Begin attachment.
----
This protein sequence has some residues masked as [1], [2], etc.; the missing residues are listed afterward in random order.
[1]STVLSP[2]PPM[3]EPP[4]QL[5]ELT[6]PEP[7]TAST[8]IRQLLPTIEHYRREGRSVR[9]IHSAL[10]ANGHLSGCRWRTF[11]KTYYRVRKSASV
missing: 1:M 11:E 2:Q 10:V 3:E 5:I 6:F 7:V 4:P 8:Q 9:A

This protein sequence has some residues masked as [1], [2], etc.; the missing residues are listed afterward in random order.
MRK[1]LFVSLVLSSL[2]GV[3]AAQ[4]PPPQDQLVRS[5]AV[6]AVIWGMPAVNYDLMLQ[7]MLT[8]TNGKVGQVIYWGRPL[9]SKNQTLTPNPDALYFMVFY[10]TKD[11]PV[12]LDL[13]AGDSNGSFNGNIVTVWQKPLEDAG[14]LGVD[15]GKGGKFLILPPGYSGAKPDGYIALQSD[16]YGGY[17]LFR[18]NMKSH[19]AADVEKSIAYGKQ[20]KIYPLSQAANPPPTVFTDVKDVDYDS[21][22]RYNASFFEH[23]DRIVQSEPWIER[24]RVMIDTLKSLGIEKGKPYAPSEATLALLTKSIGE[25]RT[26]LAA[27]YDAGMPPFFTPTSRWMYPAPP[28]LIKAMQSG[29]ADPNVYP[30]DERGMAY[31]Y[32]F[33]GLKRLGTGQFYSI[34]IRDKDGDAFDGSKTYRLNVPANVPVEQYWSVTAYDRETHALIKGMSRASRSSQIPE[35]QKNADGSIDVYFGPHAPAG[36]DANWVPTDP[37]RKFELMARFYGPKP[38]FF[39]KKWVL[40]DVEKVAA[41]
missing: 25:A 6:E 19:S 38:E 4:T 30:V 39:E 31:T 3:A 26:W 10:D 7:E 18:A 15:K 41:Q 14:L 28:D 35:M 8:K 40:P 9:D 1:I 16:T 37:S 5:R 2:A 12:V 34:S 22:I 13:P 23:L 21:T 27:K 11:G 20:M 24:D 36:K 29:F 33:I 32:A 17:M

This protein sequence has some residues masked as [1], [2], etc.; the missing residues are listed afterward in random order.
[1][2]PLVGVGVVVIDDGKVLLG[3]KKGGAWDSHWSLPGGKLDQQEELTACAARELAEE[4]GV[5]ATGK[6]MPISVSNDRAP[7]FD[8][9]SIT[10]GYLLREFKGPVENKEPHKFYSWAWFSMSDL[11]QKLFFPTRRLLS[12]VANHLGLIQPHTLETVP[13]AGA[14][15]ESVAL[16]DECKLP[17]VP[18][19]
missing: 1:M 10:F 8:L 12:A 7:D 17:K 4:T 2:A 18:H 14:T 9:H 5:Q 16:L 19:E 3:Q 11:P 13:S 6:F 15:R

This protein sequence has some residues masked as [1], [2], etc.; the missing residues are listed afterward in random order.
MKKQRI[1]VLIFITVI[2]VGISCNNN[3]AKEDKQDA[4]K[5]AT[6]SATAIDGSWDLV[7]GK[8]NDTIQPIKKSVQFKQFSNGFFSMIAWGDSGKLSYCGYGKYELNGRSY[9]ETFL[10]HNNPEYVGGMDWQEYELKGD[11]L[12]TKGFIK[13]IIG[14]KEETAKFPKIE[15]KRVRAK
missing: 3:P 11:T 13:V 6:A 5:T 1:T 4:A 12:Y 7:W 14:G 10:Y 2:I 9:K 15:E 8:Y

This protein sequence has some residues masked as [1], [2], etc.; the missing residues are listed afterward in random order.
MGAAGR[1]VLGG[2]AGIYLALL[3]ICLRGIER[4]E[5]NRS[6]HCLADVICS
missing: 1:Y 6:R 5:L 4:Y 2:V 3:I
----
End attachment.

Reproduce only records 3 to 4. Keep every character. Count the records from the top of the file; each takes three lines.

This protein sequence has some residues masked as [1], [2], etc.; the missing residues are listed afterward in random order.
[1][2]PLVGVGVVVIDDGKVLLG[3]KKGGAWDSHWSLPGGKLDQQEELTACAARELAEE[4]GV[5]ATGK[6]MPISVSNDRAP[7]FD[8][9]SIT[10]GYLLREFKGPVENKEPHKFYSWAWFSMSDL[11]QKLFFPTRRLLS[12]VANHLGLIQPHTLETVP[13]AGA[14][15]ESVAL[16]DECKLP[17]VP[18][19]
missing: 1:M 10:F 8:L 12:A 7:D 17:K 4:T 2:A 18:H 14:T 9:H 5:Q 16:L 19:E 3:Q 11:P 13:S 6:F 15:R

This protein sequence has some residues masked as [1], [2], etc.; the missing residues are listed afterward in random order.
MKKQRI[1]VLIFITVI[2]VGISCNNN[3]AKEDKQDA[4]K[5]AT[6]SATAIDGSWDLV[7]GK[8]NDTIQPIKKSVQFKQFSNGFFSMIAWGDSGKLSYCGYGKYELNGRSY[9]ETFL[10]HNNPEYVGGMDWQEYELKGD[11]L[12]TKGFIK[13]IIG[14]KEETAKFPKIE[15]KRVRAK
missing: 3:P 11:T 13:V 6:A 5:T 1:T 4:A 12:Y 7:W 14:G 10:Y 2:I 9:K 15:E 8:Y